“Coercion Equals Voluntary Action”
January 10, 2011 · Posted in Government
One of the most fundamental facts about human action seems to be that no matter what people do, they always need to have a moral justification for their actions. Whatever people do, they need to believe and make others believe that they did what was right, good, just, etc.
The same holds true in the political sphere. Fundamentally, politicians cannot get away with actions unless they can sell them to the people who tolerate their leadership as right, good, just, etc.
Since humans need to describe, communicate, and justify their actions using words, language becomes a popular target for conscious or subconscious manipulation. A good example from Orwell’s 1984 would be “Freedom is Slavery”.
Even today, citizens (conservatives and progressives alike) need such doublespeak in order to make up a justification for the existence of, acceptance of, and obedience to the government, an entity that can only exist due to the initiation of violence of threat thereof against its citizens’ bodies or property, should they not comply.
While the type of language and the types of justifications differ on both sides based on their political tendencies (left vs right), for both of them and in fact for all states around the world there is one core justification that is the basis for all the other ones:
Coercion Equals Voluntary Action.
This is the core logical fallacy that you will often run into when you talk to anybody who tries to morally justify the existence of a government. If a belief system is based upon this idea, then it cannot withstand this shakiness and error at its core, just as valid mathematical or physical theories cannot possibly be based upon the idea that “0=1″ or that “up is down”.
How does this fallacy manifest itself at the root of people’s thinking?
Well, whenever you talk to others about the validity and/or necessity of government programs, and you bring up the idea that taxation is the confiscation of one’s property via the initiation of violence or threat thereof, they come up on a pretty clear, simple, yet inconvenient crossroad: They can either accept reality, or continue to delude themselves via the manipulation of language.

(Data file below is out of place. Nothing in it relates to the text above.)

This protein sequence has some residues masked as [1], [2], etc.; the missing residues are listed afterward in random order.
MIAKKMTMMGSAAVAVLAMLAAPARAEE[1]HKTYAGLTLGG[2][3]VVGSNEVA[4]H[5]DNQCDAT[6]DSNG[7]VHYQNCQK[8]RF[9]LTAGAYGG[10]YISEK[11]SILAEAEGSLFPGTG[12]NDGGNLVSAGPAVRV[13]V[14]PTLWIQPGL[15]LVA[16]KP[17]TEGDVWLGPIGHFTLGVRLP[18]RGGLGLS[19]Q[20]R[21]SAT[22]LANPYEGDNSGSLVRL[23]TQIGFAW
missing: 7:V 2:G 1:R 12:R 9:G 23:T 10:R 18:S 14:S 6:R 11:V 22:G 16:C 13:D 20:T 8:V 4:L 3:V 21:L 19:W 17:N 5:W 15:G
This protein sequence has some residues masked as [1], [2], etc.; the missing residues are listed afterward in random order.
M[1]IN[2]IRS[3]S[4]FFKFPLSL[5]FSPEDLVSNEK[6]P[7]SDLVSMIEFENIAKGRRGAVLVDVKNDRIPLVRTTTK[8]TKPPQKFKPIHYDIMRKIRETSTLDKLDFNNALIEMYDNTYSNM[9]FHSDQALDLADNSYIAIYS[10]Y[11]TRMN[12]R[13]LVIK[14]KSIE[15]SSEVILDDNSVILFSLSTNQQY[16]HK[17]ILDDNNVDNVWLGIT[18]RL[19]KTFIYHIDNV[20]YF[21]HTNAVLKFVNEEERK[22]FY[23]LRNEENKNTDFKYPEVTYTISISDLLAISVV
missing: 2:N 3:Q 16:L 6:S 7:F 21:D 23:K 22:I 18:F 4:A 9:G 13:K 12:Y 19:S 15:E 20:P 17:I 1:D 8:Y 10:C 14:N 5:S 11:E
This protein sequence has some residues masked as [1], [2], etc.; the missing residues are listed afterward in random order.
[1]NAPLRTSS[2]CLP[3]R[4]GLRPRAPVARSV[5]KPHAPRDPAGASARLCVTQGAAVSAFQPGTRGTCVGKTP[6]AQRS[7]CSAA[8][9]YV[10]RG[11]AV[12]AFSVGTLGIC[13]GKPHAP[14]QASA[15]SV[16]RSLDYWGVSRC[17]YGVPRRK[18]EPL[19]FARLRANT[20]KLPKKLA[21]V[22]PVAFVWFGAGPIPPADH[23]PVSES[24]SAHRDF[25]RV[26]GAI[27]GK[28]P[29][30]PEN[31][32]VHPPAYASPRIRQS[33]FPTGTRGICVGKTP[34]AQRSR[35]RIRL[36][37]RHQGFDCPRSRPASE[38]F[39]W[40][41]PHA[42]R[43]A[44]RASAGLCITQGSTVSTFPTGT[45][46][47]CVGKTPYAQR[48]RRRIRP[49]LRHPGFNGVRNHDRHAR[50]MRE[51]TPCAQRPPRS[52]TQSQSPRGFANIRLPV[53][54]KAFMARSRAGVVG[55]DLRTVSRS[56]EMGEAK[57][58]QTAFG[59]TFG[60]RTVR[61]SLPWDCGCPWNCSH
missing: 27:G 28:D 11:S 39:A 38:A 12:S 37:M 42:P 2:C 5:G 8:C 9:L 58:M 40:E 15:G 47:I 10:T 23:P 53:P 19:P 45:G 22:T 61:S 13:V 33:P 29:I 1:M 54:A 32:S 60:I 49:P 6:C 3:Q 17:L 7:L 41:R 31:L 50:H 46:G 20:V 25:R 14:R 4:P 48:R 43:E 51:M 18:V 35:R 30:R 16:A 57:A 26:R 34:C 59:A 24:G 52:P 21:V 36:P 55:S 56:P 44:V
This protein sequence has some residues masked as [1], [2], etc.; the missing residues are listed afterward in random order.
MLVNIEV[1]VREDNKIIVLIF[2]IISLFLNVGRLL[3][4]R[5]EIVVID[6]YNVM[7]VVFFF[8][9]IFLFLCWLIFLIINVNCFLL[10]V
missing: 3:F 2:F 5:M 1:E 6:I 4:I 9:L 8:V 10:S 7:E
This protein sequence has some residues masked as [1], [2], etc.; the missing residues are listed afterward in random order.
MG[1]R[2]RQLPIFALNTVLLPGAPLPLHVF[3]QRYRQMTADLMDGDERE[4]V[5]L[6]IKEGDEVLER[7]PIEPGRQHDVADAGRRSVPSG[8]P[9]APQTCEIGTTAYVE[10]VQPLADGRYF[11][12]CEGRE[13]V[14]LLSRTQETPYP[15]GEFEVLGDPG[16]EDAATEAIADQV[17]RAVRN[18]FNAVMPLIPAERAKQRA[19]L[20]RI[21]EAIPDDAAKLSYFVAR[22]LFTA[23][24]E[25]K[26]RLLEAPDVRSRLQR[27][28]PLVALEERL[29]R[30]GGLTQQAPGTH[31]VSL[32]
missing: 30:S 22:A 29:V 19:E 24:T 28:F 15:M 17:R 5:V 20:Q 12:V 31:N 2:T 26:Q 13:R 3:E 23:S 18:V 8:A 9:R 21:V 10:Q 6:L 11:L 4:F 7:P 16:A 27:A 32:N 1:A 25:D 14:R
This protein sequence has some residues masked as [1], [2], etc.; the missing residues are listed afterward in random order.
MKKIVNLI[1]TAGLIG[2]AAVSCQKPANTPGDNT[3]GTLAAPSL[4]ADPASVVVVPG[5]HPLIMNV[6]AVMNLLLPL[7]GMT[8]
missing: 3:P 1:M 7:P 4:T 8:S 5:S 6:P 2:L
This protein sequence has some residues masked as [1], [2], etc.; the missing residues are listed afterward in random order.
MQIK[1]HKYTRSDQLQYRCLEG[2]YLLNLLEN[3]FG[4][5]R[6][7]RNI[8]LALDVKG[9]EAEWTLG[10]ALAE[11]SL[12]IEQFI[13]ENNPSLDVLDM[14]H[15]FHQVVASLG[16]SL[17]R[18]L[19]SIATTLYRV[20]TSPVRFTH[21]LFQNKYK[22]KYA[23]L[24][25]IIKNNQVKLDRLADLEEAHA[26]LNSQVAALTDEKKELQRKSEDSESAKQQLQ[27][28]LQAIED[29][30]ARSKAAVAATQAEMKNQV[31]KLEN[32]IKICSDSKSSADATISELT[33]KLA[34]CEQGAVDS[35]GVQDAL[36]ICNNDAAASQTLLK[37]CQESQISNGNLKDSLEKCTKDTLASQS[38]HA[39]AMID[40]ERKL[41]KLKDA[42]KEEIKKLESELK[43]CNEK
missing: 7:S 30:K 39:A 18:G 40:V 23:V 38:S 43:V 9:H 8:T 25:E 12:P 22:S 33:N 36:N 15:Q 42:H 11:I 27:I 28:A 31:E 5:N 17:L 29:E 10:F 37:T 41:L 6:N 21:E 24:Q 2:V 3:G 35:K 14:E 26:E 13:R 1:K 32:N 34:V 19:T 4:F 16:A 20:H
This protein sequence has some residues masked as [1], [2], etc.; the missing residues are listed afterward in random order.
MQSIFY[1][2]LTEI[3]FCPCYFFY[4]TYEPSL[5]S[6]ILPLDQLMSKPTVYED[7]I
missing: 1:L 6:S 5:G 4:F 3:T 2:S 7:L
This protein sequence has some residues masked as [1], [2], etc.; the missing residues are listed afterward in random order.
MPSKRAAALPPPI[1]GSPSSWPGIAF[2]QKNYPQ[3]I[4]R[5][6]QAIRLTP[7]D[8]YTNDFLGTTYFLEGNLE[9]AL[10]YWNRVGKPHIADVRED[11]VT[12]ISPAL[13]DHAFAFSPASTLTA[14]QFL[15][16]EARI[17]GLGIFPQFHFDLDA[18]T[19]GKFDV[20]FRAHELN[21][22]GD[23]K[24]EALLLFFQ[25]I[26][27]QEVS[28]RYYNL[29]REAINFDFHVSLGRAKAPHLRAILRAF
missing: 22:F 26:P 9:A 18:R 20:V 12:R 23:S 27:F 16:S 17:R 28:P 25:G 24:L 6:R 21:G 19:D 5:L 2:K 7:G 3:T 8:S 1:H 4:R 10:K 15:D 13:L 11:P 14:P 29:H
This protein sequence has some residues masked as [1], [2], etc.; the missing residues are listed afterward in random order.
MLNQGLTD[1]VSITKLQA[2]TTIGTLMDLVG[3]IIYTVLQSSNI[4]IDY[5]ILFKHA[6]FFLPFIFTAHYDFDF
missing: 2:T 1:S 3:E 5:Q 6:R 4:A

If they accept reality, then you have accomplished one of the rare feats in the realm of philosophical education: You have turned on a light switch. These moments are rare, but it is in such moments that you are doing the world a great service.
On the other hand, the more common thing you will likely encounter at that point is that the person you are talking to will do whatever they can to make coercion look like voluntary action. Common arguments are:
“You voluntarily choose taxation because you are staying in this country. If you don’t like it, then you can get out!”
“There is a social contract that we all voluntarily enter into when we are born. Violating it gives the government the right to use violence in defense against your act of aggression!”
“You are being given a choice: Prison or paying taxes. Since you are given this choice, it is all voluntary!”
“It’s just like renting an apartment. When you fail to pay the landlord he has the right to use violence to remove you from his property!”
Voluntary action is by definition an action that is not performed under aggression (=initiation of violence) or the threat thereof. It is thus impossible to cast acts of aggression as voluntary action without committing the most rampant logical fallacy you can possibly commit in the realm of human action.
All these long refuted excuses for tyranny and aggression need not bother us here in particular. In fact, if such thinking wasn’t virtually imprinted onto people’s DNA, the existence of the systems that people around the world tolerate would make little to no sense at all.
What is important is to do your best to communicate these ideas as consistently and as passionately as you can. They are like a gift that’s been withheld from most people for their entire lives. What they choose to do with it once presented, is entirely up to them. A choice, by the way, that is of voluntary nature. :)